I’m standing on the 17th tee at TPC Danzante Bay, 9-iron in hand, and I’m completely captivated by the scene. You would be, too.
Below me a ragged run of land, a finger not more than 30 feet across, juts out into the Sea of Cortez. Some 150 yards away a little red flag flickers on the emerald-green spit. The sky — somewhere out there, where the marlin and mahi-mahi make their home — melds with sea in the distant, metal-blue void. Framed by deadly 100-foot cliffs, my target is roughly the size of an NFL end zone. I calibrate the warm-and-salty wind and prepare to play one of the world’s great par-3s.
The penultimate hole at the TPC Danzante Bay GC is — for high-stakes drama and jaw-dropping visuals — in a league of its own. Golf holes just don’t get more stunning than this. (In my opinion, the only hole that comes close to matching it for its cliff-side characteristics is the 16th hole at Nova Scotia’s Cabot Cliffs. But I haven’t played all the famous “cliff” holes in golf. Hawaii, I know, also boasts a couple of good ones.)
But this isn’t just an eye-candy hole built purely for kicks and giggles. It’s an exquisite little challenge that blends beauty and brawn in pitch-perfect proportion.
“Many of the great par-3s in the world don’t boast big targets,” says Rees Jones, the architect at TPC Danzante Bay. “The 7th at Pebble, the 12th at Augusta, the 8th at Royal Troon are examples that immediately come to mind. The 17th at Danzante is also in that ‘short and diabolical’ genre.”
While this spectacular seaside hole, which is fast becoming one of the most recognized and photographed holes in golf, may have taken four months to build, the entire layout at Danzante Bay was actually a four-year labor of love.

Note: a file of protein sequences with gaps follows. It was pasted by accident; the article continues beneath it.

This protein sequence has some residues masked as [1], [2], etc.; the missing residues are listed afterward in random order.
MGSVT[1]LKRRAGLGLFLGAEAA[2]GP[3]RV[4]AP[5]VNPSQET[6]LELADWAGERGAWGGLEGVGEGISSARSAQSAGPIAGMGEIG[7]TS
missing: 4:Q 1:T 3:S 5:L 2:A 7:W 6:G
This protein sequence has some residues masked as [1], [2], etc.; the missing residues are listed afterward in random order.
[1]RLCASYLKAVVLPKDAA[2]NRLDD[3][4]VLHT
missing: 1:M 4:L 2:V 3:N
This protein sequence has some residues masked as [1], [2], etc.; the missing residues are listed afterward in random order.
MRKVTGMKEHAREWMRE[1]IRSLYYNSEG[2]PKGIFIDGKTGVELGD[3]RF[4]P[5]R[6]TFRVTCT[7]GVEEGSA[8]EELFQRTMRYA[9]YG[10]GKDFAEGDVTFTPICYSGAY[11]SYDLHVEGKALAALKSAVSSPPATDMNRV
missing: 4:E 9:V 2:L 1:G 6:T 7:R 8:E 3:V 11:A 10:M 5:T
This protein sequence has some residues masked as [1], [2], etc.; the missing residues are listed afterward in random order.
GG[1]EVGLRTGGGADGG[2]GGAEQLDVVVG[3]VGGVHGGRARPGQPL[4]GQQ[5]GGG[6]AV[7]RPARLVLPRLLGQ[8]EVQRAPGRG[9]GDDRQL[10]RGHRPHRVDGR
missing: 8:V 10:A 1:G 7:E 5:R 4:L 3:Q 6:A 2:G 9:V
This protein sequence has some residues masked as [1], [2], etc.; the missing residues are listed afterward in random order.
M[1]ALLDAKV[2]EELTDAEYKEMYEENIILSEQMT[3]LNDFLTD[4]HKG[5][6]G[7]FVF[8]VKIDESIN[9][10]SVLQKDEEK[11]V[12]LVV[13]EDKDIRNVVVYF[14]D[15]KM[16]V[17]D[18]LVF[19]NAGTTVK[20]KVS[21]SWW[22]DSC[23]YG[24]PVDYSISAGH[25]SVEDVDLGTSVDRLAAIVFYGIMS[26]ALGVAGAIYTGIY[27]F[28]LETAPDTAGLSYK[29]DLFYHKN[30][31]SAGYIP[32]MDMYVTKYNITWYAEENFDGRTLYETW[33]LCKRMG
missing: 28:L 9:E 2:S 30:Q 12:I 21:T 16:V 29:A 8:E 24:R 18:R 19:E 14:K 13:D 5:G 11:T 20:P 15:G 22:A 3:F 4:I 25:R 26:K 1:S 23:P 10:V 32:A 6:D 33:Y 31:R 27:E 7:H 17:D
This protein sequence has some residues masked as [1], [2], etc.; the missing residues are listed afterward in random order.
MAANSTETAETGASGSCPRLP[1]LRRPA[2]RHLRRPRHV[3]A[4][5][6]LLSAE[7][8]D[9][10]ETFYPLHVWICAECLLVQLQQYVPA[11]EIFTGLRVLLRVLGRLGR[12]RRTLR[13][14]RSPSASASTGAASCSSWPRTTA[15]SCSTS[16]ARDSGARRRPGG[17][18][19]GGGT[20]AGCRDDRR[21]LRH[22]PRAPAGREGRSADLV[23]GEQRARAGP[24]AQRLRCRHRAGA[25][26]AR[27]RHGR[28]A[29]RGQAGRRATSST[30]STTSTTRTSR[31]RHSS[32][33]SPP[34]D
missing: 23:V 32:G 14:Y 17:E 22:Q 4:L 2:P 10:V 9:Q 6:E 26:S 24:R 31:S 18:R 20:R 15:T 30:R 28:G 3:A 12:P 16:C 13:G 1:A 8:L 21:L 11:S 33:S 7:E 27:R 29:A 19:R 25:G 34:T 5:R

“We had time at Danzante to get it right,” says Jones. “The course was done in stages. And when we discovered the cliff site for the 17th we knew we had a once-in-a-lifetime opportunity to build a special hole. But the pitch on the cliff was wrong. It sloped towards the water. So we had to change that. We also had to re-route a number of holes to make it all work. But, in the end, the course actually fit together better. I guess it was meant to be.”
Thanks to the relatively thin and angled target, a high, soft-landing fade is the ideal shot to play. While the yardage varies depending on what tee you’re playing, it’s typically a 150-yard, all-carry shot that’s required. (On a personal note, my low, clenched-teeth hook, which works perfectly when the wind is blowing 120-mph from the left, I might add, isn’t the ideal play here.)
Also, a life-saving (literally) catch bunker, which rings the peninsula green, adds to the hole’s playability. In other words, there’s a chance your less-than-perfect shot will stay somewhere that won’t require ropes, harnesses, and some type of submarine rescue capsule to retrieve.
Another key element here — especially for anyone considering a journey to Danzante Bay — is the fact that Jones and his team crafted a thrilling 18-hole course that isn’t just a one-trick pony. The entire layout — which incorporates mountains, deep arroyos, beautiful valleys, and another short-and-sweet run to the sea — is strong from start to finish.
True, it takes a little work to get to Danzante Bay. (You’ve got to fly to Loreto, Mexico.) However, when you stand on the 17th tee, trust me, it’ll all be worth it. Bring a camera. And leave your hook at home.
Andrew Penner is a freelance writer and photographer based in Calgary, Alberta. You can follow him on Instagram at @andrewpennerphotography.